Like in Nebraska before, the argument spread to the states. Missouri Democratic Chairman Stephen Webber, expressed support for finding good candidates, pro-life or no. State Rep. Stacey Newman, who heads a group called ProgressWomen, said Mr. Webber was wrong. But John Gibson, Chairman of the Kansas Democratic, echoed Webber’s sentiments with good reason. Have you seen the legislative numbers in both states? Democrats are an endangered species in both outside urban Kansas City or St. Louis.
At a time when Democrats are trying to pivot to a positive agenda and offer voters a fresh, appealing economic agenda a battle over economics stinks. Democrats for Life, a pro-life group of Democrats tried to work with the DCCC. In turn, the DCCC responded by saying, “The DCCC has no interest in working with Democrats for Life of America, despite their attempts.” This at a time when Democrats could use the vote of every non-urban American right now.
A bitter divide and debate is not the only problem the party faces. The other problem is the political landscape. It’s shifted, and significantly. Ever since the 90’s Democrats have bashed Republicans with the abortion issue. For example, in 2012, Democrats arguably won an Indiana Senate seat and held Claire McCaskill’s seat because of it. In 2014, Republicans ran away from the issue as fast as they could. Even in red states.
But, after last year, the roles seem reversed. Democrats gave into their base last year and they were handed a humiliating loss. Far from dominating the debate the party could not win back any state legislatures on the issue.
Now, the pro-life movement is on offense. With Republicans in firm control of 32 state legislatures and 26 Governorships and a veto-proof majority in another (North Carolina) the movement is in a strong position to enact favorable policies. Arugably, since 2010, the movement has already achieved considerable success. In Ohio, the movement is looking to ban abortions based on down syndrome (suck it Oregon). Further, it helps almost every Republican is pro-life or at least favors that mindset over the alternative.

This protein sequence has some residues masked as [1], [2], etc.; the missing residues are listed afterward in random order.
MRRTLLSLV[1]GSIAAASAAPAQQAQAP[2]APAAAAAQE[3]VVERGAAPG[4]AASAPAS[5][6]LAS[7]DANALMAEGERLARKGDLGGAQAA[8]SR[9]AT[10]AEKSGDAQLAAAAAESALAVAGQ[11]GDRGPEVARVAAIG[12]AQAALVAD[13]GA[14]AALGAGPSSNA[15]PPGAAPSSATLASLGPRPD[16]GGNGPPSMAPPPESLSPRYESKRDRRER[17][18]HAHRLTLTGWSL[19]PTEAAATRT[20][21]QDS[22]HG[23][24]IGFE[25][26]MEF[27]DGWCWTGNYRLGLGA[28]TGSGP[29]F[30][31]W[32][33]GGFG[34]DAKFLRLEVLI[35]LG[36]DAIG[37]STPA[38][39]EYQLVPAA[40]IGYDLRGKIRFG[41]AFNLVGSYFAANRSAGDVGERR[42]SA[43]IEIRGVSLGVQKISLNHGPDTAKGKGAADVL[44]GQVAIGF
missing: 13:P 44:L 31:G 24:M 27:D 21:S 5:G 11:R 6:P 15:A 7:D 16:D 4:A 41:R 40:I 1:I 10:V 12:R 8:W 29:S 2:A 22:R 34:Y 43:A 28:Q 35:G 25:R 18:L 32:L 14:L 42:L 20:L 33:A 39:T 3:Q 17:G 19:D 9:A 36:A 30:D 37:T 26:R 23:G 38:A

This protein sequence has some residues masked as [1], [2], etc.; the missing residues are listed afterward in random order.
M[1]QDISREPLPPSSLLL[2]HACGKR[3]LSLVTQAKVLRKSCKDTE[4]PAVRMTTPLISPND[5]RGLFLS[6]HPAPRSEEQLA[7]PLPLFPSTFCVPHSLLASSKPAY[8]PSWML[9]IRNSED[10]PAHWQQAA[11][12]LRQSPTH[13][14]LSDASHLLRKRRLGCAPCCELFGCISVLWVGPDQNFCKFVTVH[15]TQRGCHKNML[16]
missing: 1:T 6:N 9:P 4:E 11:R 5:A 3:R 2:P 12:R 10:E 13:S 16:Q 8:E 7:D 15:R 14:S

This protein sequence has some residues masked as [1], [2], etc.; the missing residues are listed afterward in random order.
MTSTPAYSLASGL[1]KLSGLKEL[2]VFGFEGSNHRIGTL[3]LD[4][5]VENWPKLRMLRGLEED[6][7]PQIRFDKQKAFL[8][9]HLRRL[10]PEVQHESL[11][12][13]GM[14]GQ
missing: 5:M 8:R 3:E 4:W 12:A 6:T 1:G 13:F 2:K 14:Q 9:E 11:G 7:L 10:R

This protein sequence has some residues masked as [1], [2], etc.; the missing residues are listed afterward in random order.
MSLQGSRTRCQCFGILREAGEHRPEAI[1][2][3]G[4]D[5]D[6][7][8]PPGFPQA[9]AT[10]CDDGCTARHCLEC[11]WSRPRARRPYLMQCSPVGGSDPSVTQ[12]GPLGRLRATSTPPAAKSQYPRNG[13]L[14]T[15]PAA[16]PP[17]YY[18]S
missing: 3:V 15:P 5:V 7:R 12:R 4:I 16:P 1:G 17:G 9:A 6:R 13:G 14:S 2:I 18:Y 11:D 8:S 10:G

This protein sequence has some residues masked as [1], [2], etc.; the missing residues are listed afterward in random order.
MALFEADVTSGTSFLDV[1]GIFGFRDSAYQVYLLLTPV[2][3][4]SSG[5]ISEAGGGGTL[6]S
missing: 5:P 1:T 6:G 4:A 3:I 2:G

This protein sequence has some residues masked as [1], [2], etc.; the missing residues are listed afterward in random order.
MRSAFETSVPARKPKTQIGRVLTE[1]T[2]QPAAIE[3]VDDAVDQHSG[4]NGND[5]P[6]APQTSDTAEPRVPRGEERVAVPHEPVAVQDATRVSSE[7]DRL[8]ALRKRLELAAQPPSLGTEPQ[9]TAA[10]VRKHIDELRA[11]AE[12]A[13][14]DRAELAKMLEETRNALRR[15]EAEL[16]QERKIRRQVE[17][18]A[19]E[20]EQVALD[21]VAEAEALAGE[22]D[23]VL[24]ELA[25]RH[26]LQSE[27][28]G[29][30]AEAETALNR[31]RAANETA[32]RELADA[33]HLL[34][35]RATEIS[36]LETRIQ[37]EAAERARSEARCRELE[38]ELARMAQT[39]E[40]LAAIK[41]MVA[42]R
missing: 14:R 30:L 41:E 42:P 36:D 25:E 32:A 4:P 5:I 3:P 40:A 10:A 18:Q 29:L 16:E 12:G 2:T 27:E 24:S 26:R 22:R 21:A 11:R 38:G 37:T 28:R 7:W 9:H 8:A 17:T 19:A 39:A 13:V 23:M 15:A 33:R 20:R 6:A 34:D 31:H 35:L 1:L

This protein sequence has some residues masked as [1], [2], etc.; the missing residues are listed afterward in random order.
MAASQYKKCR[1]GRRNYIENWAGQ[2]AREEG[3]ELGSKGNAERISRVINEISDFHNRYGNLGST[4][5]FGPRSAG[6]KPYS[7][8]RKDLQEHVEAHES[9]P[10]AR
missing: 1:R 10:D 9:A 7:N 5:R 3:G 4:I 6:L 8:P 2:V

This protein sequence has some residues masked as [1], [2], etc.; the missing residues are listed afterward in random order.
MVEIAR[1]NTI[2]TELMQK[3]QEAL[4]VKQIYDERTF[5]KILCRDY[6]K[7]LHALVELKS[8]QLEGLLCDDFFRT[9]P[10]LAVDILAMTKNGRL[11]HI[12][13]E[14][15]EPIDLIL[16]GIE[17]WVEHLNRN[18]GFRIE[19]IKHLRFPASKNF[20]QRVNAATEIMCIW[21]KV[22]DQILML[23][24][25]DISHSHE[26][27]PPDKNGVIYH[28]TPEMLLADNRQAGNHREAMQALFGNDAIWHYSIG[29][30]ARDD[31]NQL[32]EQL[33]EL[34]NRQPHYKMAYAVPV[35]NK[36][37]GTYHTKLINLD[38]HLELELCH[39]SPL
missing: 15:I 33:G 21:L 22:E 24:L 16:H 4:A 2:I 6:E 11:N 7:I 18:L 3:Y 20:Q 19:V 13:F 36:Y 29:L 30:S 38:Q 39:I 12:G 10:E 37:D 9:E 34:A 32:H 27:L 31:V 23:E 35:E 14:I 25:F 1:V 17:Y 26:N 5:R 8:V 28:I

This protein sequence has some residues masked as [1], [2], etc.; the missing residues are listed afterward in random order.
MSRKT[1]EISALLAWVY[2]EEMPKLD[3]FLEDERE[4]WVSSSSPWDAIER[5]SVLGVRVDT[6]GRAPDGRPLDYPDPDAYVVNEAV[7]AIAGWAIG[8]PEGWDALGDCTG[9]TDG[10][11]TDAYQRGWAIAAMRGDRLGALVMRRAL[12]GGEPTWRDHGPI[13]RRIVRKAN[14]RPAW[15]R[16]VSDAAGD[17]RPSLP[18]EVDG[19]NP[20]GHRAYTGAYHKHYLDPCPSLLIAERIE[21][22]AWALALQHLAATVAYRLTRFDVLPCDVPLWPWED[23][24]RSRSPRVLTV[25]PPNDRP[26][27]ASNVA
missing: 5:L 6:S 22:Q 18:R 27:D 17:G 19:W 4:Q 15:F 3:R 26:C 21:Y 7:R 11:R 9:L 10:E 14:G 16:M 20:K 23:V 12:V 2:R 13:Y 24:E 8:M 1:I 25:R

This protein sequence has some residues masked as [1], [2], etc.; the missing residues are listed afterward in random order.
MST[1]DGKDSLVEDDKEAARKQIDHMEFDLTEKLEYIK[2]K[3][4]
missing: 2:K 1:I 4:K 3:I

Republicans have partially become more pro-life because the movement has evolved from a group of religious voters to a series of organizations dedicated to holding legislators accountable. No Republican wants to mess with the NRA. Neither do they want to challenge, for example, the Susan B Anthony organization. Likewise, Democrats fear opposing NARAL or Planned Parenthood.
Democrats running to hold their Senate seats will have to explain to their culturally conservative voters why they should retain them. For example, in Missouri and North Dakota, the state legislatures passed partial birth abortion bans at five months. The idea is popular with voters. Yet, Senators McCaskill (MO) and Heidi Heitkamp (ND) voted against it in Congress.
Even red state Democrats have little leeway to break from their party on the issue. As a coalition of liberal identity groups and organizations, Democrats have few options. Any interest group is likely to erupt or sit out an election if their interests are threatened. Republicans are certainly split on national and class lines but identity does not divide the mostly white party. Democrats know they need to moderate on abortion and should but they cannot. The reward is high but the risk, due to identity politics, is even higher.